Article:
You’re not feeling so great — whether you realize it or not — and you turn to social media to make you feel better. Only one problem there: it actually makes you feel worse…
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We all know that Facebook doesn’t provide a very well-rounded picture of people’s lives. It’s more like the cherry-picked perfection version.
People with FOMO have ambivalent feelings toward Facebook. It brings them up when they post about their own carefully edited version of life awesomeness, and slams them back down when they feel they have to compete with other people's lifestyle awesomeness - especially when they're feeling a little down or anxious themselves.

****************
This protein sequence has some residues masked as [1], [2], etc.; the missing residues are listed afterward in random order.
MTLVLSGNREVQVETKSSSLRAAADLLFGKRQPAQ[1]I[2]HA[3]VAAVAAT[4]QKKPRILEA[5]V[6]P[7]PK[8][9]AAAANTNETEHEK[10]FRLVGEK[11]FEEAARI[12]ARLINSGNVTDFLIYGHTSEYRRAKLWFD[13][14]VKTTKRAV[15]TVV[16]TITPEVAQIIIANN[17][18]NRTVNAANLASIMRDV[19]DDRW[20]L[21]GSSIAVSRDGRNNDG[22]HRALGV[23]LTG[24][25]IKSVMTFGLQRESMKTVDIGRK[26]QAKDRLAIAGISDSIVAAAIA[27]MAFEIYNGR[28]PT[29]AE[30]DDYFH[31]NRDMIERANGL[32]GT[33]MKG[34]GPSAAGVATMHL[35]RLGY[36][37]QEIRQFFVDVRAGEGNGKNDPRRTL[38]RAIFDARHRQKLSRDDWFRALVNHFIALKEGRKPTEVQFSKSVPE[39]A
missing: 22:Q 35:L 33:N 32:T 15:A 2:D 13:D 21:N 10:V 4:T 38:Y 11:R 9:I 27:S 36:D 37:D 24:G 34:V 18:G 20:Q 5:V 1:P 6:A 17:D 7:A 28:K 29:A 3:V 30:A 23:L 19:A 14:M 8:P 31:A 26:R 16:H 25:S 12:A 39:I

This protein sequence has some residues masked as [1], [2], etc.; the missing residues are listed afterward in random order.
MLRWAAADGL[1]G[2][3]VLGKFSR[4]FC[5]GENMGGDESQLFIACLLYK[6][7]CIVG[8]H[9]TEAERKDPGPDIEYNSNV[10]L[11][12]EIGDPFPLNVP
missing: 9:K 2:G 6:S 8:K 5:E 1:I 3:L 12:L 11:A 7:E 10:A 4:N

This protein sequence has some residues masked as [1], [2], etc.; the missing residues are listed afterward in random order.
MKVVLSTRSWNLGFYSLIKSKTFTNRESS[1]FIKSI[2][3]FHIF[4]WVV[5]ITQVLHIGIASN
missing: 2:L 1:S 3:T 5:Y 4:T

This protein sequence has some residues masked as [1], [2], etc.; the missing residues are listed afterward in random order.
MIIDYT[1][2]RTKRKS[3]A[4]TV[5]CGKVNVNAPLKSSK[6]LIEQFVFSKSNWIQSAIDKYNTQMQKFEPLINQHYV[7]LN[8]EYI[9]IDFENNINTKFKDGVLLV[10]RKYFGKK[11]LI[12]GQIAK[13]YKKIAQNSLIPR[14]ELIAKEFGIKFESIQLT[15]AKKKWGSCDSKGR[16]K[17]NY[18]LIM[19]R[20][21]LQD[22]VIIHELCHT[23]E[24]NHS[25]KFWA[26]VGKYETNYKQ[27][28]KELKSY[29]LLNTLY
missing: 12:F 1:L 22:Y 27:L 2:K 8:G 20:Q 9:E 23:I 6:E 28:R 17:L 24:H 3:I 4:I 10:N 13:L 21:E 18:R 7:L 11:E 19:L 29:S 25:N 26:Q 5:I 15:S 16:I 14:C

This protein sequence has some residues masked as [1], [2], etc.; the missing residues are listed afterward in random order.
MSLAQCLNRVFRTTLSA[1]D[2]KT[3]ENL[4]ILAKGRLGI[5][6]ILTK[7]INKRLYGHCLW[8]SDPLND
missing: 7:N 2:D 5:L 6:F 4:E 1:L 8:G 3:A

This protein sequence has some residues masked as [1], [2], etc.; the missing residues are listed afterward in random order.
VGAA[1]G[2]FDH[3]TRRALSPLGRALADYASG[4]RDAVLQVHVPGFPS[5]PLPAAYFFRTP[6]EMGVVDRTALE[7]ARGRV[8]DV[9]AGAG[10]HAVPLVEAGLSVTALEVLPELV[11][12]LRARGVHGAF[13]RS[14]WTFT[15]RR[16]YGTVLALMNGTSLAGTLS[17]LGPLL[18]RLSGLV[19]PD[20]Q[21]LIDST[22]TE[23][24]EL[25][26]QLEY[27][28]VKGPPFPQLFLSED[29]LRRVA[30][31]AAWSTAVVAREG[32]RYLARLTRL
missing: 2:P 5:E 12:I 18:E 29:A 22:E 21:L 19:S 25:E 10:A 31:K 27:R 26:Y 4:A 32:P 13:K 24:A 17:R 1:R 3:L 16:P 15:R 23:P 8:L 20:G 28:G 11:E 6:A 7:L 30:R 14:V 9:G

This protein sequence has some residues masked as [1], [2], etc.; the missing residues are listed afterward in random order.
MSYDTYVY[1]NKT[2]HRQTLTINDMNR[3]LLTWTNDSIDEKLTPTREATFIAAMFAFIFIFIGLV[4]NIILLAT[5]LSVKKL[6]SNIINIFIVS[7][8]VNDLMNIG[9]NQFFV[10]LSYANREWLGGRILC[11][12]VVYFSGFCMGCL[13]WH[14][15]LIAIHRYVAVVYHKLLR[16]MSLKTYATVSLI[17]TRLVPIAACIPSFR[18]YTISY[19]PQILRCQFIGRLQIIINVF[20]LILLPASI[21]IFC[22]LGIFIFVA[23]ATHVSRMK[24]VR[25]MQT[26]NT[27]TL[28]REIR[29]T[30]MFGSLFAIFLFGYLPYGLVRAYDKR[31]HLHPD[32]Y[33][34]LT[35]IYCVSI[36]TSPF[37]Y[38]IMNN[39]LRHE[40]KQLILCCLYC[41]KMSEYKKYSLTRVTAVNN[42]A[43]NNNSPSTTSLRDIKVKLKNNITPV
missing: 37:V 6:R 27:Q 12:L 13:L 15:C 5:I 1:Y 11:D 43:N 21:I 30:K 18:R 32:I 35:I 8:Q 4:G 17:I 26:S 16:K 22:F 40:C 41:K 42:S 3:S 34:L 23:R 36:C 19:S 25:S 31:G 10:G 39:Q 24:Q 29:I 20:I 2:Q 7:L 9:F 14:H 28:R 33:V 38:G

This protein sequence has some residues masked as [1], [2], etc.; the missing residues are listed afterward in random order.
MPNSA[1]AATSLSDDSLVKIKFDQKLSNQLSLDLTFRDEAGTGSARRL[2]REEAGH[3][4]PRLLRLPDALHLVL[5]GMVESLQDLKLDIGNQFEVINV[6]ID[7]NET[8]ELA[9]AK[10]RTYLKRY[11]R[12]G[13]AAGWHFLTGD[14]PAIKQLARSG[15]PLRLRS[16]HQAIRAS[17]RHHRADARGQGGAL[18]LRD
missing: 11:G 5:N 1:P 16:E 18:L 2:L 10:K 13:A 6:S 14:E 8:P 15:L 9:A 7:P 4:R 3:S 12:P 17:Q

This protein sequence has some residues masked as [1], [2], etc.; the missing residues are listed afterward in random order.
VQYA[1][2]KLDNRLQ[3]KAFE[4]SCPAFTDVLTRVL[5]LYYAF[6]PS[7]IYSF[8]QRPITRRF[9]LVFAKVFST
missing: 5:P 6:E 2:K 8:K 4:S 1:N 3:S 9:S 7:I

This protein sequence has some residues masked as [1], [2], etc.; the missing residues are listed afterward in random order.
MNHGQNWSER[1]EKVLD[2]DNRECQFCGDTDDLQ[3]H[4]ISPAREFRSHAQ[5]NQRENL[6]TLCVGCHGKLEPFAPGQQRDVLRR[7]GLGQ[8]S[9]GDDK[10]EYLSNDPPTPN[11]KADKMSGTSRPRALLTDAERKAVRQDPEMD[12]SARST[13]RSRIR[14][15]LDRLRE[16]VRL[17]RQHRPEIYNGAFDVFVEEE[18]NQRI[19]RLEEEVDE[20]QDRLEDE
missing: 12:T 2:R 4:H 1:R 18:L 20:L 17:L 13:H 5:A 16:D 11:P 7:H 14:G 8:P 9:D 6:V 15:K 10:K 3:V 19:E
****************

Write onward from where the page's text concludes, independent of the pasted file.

Looking at social media for happiness is a bad idea. You won’t find it out there. Your happiness is determined by how you allocate your attention. What you attend to drives your behavior and it determines your happiness.
Changing behavior and enhancing happiness is as much about withdrawing attention from the negative as it is about attending to the positive.
Try to focus on gratitude to turn your attention so that you appreciate the real world and not turn to Facebook.
The inevitable comparisons to the fake lives on Facebook makes you feel you have less. Contemplating what you are lucky to already possess makes you feel you have more.
When you feel FOMO coming on, remind yourself that practically every image you see on practically any screen is likely misleading.
The human experience depicted by the media is never the whole truth — and often an outright lie.
Decide what your highest priorities are and focus on them and cut off other options.
What you see online is a groomed and sanitized image of someone else’s life. Measuring the entirety of your life against this cherry-picked peek of another’s is a recipe for feeling inadequate.